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“Good Morning, Doctor.” Greeted with a russian accent, always the emphasis on his title, Johannes sat up in bed.

Oleksandra did so too, next to him. “Slept well?”

“No, not really.” He never did since the first encounter with the Harpyies, years of bad sleep had left him with deep wrinkles around the eyes. “You?”

Looking across the room to the small bed standing in the corner, a little child of three years slept in it. “Not as good as him, but well.”

Their son Alfons always slept well, at least that’s how it seemed. Careful not to wake him the two got up, got dressed and had a small breakfast, before waking him up.

Daycare was one deck below the central garden in the ring, one of the most safe places on board.

 

Before starting his day shift in the sub alpha infirmary, he went to the captured Harpy. As everyday. Check on her and her two children.

Daily routine.

Sven and his spouse Jana had set up a learning station in the cell, it was not connected to the computer network, still it was feared that she might try something funny.

“Doctor?” Just as he was leaving the room. “Yes?” Turning around to Jana he wished for coffee.

Real coffee.

Not the artificial stuff that the scientists had conjured up to satisfy the needs of overworked staff. “We have detected a low level signal emanating from them,” she pointed over her shoulder at the family of Harpies. “and were wondering if you could take a look at it.” Offering him a tablet computer Johannes’ wish for a coffee increased. “Looks like brainwaves.” He paused.

Why would brainwaves emanate from the Harpies? Puzzled he shuffled back to the cell. Immediately the mother came to the bars, over time she had developed an understanding with him. Without even attempting to bridge the language barrier he showed her the display.

His research had revealed that the Harpies would never be able to speak a human language. Their throat and tongue were simply incapable of forming the same sounds.

But sign language, that they could learn.

Touching her head she told him that there were implants in her brain, and before nesting the same implants were formed in the fetus developing in the egg. “She had deactivated hers.” Sven noted, pointing at previous readings. “They turned on yesterday.”

Turning back to the Harpy, Johannes looked her in the eyes.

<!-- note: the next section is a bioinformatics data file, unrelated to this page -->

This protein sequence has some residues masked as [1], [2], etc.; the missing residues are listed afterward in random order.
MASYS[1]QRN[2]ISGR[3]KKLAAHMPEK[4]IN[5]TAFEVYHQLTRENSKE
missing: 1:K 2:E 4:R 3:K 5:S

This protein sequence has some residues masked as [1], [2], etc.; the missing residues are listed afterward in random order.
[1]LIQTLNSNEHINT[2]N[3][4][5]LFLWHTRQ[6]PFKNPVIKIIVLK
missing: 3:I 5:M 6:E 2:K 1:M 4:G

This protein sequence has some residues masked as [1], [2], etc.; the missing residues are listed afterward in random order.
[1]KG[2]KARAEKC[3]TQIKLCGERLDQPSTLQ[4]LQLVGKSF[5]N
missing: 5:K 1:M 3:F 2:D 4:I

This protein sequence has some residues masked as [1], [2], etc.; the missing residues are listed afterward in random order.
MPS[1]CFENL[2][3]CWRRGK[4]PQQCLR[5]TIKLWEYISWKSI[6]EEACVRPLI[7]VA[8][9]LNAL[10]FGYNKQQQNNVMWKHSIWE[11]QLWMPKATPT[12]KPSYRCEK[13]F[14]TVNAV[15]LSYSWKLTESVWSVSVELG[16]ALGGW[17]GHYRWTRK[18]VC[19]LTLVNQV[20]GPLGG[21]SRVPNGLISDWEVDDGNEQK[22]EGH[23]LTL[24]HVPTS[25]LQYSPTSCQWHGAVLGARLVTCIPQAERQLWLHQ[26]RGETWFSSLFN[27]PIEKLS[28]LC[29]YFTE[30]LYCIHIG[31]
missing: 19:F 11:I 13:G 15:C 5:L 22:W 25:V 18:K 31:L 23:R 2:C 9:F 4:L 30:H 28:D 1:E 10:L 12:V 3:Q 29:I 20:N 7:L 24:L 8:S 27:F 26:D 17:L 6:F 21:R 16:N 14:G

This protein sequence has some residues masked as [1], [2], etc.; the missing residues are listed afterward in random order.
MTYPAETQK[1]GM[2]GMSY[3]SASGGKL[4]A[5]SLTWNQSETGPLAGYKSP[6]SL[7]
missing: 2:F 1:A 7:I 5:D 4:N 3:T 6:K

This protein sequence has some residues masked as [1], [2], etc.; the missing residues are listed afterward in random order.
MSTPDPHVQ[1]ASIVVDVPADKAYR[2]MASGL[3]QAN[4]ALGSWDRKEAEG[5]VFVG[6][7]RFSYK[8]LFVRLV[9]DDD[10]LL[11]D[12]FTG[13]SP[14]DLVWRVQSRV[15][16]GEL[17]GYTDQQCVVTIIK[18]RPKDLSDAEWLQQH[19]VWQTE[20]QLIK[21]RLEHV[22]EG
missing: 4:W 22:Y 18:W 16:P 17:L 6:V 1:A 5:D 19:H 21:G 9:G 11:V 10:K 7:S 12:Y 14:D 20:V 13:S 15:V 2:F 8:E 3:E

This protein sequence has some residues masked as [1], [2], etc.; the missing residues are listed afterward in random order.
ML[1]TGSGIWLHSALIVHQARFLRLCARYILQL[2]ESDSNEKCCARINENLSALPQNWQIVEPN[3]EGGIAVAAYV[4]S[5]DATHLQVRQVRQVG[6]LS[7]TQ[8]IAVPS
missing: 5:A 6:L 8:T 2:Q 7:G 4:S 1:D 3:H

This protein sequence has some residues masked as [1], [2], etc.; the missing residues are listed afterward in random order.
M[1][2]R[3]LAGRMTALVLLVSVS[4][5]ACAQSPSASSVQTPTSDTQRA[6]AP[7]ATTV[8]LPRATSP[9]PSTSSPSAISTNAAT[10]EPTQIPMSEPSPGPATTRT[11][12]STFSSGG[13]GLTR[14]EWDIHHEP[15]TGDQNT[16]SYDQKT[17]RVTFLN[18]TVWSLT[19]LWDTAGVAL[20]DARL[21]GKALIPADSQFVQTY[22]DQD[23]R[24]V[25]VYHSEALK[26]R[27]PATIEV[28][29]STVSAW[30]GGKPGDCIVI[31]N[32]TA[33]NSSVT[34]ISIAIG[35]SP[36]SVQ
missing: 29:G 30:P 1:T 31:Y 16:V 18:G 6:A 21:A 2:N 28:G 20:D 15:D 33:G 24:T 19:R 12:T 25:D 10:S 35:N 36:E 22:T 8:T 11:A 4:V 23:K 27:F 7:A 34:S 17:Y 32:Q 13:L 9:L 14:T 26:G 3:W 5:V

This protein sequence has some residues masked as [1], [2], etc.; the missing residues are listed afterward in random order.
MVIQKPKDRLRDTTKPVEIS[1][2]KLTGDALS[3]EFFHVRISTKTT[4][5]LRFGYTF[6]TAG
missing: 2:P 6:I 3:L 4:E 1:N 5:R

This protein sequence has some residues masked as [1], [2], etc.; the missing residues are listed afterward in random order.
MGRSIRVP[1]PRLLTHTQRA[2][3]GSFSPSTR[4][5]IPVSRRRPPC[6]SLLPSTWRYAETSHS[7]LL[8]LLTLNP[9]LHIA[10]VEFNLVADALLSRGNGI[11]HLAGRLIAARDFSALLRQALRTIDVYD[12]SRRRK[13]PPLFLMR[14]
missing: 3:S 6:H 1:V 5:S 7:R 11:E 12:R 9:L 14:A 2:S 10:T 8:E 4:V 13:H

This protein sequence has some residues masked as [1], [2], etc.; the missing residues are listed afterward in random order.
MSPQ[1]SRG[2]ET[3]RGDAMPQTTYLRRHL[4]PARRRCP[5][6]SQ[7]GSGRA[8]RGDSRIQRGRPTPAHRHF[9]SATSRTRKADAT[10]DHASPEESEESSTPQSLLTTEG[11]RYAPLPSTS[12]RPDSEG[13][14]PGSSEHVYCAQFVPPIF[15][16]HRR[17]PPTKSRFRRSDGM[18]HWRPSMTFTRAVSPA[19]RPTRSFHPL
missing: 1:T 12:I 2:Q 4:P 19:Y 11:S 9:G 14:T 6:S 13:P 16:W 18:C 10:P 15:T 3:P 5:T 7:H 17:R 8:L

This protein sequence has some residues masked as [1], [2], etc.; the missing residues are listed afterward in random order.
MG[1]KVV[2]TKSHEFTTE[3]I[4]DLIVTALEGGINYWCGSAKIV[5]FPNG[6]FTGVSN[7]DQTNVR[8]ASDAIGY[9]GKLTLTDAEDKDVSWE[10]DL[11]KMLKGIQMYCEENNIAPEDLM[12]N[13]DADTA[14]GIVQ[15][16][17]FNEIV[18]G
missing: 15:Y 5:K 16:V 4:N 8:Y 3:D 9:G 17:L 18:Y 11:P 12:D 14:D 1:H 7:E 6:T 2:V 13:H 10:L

Eyes that had started their evolution on earth, yet different to human eyes. They could see ultraviolet light, the lasers the guards carried, the ones mounted outside the ship to destroy hazards to the ship, were clearly visible to them, whilst remaining invisible to the naked human eye. “What is the reason?” He kneeled down to her and the two young Harpies. Sven and Jana often forgot that she understood every word they said, whilst incapable of speaking the human languages.

“Listening.”

 

On the way to the infirmary Johannes detoured to the ready room next to the command centre. Solomon spent most of his nights there, much to his wife’s disliking. Often had she inquired whether he had an affair with someone, but the only affair that Johannes could testify to was Solomon’s work.

“Thought I’d find you here.” He woke his friend, handing him a caffeine drink. “I hoped you brought coffee.”

“We’re out of coffee.” Johannes lied, he had dedicated some of his personal space to raising coffee, one day when there was enough he’d have a nice birthday gift for Solomon. “We have a problem. Sven is investigating, but I think we have a follower.”

As tired as he was, immediately Solomon was wide awake. “A what?”

Quickly he told him about the implants discovered in their guests, much like the implants they themselves used, but with certain extras.

“So they turned on because of a remotely sent wake up call?”

“I had my assistants look up the ones in storage, the ones we took from the fallen Harpies a few years back, they activated shortly at the same time, but went dead immediately. No power.”

From Solomon’s pocket a familiar vibrating noise arose. Either his wife, or Sven, Johannes figured. “Just wanted to give you a heads up.” On his way to the door he stopped. “And sleep at home, I’m growing tired of telling your wife that you have an affair,” he paused smirking malevolently, “with the bloody ship.”

With a soft thud the pillow Solomon threw at him hit the wall next to the door, both men laughing.

 

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